Discover more from Profluence Sports by Andrew Petcash
How Sports Is Being Revolutionized From Top Down
Profitability, legitimacy, and fame.
That’s what global investment groups are trying to accomplish through sports.
Sports are at an interesting place right now because:
restructuring is taking place at the top
innovation is bubbling at the bottom
Let’s Dive In 👇
Sports Is Attracting New Money
The sports industry is an asset class gaining increased love from investment firms.
This is seen in 5 major trends:
Sovereign wealth funds, venture capital giants, investment banks, and family groups have made the industry more sophisticated.
Capital flows are looking beyond just traditional team assets — real estate, broadcasting rights, sponsorship, betting, and international joint ventures.
The diversity of investment is greater today than ever before, with emerging leagues popping up everywhere.
Big capital is beginning to show interest in women’s sports, which are growing in popularity.
Sports are moving downstream thanks to NIL legislation, and major leagues are placing investment dollars both horizontally and vertically into the ecosystem.
Macro Bad, Micro Good
The hike in interest rates to combat inflation has made financing more expensive while lowering the valuation of many assets.
However, the impact of the central banks’ decisions hasn’t been felt in the sports industry:
2021: $10B in deals
2022: $17B in deals
2023: expected to be even higher
The great beneficiaries of this new economic boom are athletes (salaries and sponsorships are skyrocketing).
Highest-paid athletes in the world:
Cristiano Ronaldo, $136 million.
Lionel Messi, $130 million.
Lebron James, $120 million.
So why is this?
Athletes Make You Look Better
Companies and countries are looking to gain legitimacy, counter negative news, and create an emotional appeal through the use of athletes.
Prince Mohamed Bin Salman says that his goal is to bring the 300 best players in the world to Saudi Arabia’s soccer league.
The Public Investment Fund manages a portfolio worth $600 billion and has acquired 75% of four national soccer clubs (Al-Ittihad, Al-Ahli, Al-Nassr, and Al-Hilal).
Saudi Arabia knows that sport is an accelerator for its economic transformation projects (and for international tourism).
It’s both an internal and external operation:
Internal: 70% of Saudis are under 35 years old and it is necessary to provide them with entertainment and access to Western modernity.
External: sports tourism moves over $600 billion annually and the PIF’s agenda for “Vision 2030” lays out that the tourism sector should contribute 10% of GDP (it now stands at 3%).
Investing in sports has become a way to gain prestige — and has a powerful geopolitical dimension.
Entire sectors — even volatile ones like crypto — are seeking to make themselves better known by attaching themselves to athletes and sports.
Artificial Intelligence companies are certainly next in line…
These industries want to pull in new believers.
It’s why FTX paid $130M to put its name on the Miami Heat’s basketball court until 2040 (oops).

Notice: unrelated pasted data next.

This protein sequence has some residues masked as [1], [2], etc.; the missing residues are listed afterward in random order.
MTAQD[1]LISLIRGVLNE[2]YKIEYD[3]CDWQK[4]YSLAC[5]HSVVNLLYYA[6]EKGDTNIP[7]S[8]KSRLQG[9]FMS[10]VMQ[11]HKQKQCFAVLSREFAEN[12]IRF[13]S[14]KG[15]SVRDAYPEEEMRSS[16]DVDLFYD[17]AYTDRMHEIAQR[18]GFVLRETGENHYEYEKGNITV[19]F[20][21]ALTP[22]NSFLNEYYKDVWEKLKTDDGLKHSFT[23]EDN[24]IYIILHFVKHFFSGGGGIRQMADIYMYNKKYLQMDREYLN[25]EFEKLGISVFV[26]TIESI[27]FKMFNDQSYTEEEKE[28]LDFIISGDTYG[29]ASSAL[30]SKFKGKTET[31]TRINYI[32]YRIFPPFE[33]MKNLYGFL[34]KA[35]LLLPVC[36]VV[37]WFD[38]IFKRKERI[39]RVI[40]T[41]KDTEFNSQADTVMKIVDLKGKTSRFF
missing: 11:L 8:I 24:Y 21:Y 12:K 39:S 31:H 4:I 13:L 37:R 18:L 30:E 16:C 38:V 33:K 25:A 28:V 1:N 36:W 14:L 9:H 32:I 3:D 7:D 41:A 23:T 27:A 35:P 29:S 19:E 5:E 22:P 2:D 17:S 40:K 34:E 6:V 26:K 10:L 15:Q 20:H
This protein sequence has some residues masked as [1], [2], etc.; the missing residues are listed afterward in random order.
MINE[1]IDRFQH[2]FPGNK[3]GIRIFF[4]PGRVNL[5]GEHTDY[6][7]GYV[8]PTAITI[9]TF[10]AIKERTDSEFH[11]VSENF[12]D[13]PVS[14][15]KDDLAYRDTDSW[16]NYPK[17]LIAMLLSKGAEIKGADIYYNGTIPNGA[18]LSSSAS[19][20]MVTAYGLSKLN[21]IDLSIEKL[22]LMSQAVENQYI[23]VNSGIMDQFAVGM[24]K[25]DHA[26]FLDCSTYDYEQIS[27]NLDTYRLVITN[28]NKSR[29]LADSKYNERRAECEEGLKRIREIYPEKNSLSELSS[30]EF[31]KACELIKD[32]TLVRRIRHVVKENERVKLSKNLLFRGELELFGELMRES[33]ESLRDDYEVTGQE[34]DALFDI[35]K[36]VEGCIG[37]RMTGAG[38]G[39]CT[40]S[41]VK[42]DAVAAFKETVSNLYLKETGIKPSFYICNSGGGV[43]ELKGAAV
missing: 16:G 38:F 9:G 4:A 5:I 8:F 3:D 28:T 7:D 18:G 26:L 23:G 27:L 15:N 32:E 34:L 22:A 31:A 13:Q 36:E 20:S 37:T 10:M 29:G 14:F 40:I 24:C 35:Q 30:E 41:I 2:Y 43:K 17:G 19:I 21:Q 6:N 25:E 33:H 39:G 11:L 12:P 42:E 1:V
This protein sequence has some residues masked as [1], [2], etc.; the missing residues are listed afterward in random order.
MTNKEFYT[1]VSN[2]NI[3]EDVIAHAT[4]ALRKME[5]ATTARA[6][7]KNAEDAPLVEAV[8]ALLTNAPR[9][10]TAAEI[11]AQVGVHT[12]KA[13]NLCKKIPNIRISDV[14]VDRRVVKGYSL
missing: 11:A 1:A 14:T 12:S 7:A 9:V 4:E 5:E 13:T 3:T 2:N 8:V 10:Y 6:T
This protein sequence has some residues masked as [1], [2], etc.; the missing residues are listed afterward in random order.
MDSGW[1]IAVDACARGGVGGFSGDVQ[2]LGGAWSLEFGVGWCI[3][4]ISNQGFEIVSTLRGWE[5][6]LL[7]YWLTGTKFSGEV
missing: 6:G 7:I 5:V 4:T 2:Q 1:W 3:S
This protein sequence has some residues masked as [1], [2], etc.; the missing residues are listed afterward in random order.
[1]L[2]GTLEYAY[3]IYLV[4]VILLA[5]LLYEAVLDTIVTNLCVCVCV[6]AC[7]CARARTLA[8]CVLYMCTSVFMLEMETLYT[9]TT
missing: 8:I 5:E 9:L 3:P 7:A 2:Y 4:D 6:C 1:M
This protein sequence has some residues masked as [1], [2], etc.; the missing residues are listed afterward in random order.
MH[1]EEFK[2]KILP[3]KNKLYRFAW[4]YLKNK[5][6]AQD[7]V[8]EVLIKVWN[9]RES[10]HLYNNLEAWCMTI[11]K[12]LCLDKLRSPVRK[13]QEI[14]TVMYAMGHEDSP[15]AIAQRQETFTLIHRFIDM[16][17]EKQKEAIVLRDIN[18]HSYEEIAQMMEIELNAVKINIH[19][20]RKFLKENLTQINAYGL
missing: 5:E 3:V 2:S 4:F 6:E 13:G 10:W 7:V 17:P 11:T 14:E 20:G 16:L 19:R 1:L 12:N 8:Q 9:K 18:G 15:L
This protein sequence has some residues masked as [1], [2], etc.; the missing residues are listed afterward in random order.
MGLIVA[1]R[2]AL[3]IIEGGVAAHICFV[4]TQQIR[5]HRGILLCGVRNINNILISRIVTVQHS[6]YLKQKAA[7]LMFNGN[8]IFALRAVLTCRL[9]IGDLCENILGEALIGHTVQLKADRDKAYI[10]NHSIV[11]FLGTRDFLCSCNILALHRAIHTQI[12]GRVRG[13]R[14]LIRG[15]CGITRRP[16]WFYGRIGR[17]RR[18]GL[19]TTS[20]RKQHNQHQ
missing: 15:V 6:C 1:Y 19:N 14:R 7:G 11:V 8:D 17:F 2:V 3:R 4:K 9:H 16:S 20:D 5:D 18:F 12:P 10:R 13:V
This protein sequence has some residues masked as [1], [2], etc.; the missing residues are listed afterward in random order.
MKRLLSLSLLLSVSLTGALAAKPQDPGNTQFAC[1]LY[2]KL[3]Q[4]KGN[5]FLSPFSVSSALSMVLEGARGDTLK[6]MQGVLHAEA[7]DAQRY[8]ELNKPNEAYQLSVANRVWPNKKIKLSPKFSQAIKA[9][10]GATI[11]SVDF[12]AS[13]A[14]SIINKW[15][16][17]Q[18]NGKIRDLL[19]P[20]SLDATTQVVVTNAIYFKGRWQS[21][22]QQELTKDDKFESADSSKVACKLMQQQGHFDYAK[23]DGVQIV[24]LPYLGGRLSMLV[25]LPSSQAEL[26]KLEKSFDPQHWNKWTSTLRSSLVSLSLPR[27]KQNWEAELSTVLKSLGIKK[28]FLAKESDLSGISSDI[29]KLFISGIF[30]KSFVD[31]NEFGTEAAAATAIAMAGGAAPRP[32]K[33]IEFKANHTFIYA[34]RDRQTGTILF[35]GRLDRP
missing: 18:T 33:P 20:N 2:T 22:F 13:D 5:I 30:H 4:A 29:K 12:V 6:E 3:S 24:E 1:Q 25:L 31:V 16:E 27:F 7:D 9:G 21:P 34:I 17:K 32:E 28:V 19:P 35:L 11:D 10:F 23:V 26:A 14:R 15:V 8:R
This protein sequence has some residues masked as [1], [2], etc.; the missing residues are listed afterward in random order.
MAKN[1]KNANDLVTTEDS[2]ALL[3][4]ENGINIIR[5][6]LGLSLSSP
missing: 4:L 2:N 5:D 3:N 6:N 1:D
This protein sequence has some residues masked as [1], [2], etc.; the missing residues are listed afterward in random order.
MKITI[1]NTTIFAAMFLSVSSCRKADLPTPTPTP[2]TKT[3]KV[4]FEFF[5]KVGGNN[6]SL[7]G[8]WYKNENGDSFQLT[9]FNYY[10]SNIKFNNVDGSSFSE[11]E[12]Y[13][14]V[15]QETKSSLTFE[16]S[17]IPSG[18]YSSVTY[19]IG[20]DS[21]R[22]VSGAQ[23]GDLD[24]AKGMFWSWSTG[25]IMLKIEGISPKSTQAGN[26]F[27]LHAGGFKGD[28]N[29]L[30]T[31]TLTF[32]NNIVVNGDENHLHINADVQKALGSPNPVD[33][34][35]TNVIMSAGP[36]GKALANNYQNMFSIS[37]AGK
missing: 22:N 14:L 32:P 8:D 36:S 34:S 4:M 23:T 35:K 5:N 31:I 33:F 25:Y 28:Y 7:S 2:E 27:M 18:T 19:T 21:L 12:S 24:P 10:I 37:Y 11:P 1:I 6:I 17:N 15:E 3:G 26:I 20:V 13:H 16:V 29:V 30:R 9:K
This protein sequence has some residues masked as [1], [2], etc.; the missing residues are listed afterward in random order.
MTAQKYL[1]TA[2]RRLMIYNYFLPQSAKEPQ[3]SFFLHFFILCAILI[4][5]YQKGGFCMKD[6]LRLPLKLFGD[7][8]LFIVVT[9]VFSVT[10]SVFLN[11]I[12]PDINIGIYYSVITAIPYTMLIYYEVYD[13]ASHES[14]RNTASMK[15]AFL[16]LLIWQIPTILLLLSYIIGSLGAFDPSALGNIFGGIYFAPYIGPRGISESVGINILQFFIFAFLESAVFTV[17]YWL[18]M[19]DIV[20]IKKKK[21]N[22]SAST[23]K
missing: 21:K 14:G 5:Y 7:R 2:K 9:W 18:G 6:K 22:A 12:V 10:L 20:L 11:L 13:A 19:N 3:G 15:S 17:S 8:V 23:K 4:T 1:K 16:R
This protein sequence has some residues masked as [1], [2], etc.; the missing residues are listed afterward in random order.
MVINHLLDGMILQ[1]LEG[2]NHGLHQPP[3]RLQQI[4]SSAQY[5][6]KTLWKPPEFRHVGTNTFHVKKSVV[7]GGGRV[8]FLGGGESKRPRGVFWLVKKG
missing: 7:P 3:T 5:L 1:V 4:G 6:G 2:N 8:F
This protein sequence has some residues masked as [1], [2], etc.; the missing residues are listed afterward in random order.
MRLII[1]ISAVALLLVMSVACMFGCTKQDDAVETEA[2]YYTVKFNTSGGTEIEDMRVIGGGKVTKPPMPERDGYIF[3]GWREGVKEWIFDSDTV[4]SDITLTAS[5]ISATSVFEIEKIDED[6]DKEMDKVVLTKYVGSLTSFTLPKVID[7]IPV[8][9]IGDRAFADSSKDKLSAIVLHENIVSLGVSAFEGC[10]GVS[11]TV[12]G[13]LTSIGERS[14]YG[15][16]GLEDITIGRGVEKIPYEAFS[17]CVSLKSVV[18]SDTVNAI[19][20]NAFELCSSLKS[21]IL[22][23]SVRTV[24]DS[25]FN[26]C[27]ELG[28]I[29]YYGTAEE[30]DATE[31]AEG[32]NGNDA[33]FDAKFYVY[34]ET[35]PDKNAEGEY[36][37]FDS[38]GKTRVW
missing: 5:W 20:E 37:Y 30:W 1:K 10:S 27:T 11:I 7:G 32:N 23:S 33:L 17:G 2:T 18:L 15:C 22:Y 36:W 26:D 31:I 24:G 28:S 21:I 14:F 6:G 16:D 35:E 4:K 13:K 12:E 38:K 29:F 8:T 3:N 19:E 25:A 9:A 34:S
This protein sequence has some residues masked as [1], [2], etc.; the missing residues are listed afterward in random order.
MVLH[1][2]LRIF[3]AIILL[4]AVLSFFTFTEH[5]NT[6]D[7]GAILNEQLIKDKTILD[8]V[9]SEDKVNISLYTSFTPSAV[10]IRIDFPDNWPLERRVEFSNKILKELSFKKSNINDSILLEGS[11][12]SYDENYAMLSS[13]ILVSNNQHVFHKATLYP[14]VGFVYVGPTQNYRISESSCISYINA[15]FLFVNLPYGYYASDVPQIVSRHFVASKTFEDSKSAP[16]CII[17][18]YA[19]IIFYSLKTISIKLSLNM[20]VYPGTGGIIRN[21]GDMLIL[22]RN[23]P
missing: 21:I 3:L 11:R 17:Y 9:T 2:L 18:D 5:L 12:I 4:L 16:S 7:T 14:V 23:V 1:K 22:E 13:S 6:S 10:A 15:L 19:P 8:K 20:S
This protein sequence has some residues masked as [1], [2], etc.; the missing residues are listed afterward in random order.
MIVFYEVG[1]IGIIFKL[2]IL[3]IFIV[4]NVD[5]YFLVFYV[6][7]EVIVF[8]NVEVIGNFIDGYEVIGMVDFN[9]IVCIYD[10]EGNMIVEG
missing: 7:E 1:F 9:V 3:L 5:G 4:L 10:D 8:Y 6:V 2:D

Money Likes Sports More and More
Today, there are sports teams such as Manchester United and Juventus that are listed on the stock market (they tend to experience a drop when titles are lost).
I am certain this will move downstream as fractionalization and decentralization become more prevalent.
Teams, leagues, and companies will open up crowdfunding rounds long before they go public.
The cost of broadcasting rights is growing as new investors enter the bidding war. Streaming platforms — such as Apple, Amazon, and Netflix — are trying to snap up as many rights as possible.
In a market like sports, it feels as if you only need money to be profitable.
How Big Is Sports?
It’s difficult to know how much money moves through the world of sports.
There are hundreds of different niches that directly or indirectly impact the market
According to the Sports Global Market Report, by the end of 2023, there will be around $500 billion in the sector.
Personally…I believe it is much higher than that (and it’s not even accounting for things you can’t place a value on).
Spotify is paying $70 million per season to link its name to FC Barcelona’s stadium.
And these deals last long after…
Despite the Steelers changing their name to Acrisure Stadium — many people in Pittsburgh (including myself) still call it Heinz Field.
Merging of Technology
I won’t go too deep on this today…
But sports is now a breeding ground for technology and innovation.
Look at all the different apps that could be used within the sequence of a basketball game:
where to park
order food to your seats
place bets on a free throw attempt
see the game more closely from a second screen
Technology has changed the way we see (and do) sports.
And the experience now goes far beyond the field, court, and rink.
We like stories and characters that provoke conversations — it’s complex to be human.
Sports is the perfect intermediary for these stories to be told through athletes and authentic drama.
If you can pay Ronaldo or Lebron James…
Then you can make a profit from their image, broadcasting rights, sale of shirts, and even promote countries, companies, or leagues.
Sports is the labeled investment. Eyeballs are the true asset.
Today’s guest is Meredith McPherron, the CEO and Managing Partner of Drive By DraftKings.
DDK is a multi-stage venture capital firm investing in sports tech, entertainment, and gaming.
You’ll enjoy this episode as we discuss:
Web1, Web2, Web3
State of VC in sports
Growth of women’s athletics
Check out the podcast episode here.
Thanks for reading today!
Have an awesome weekend.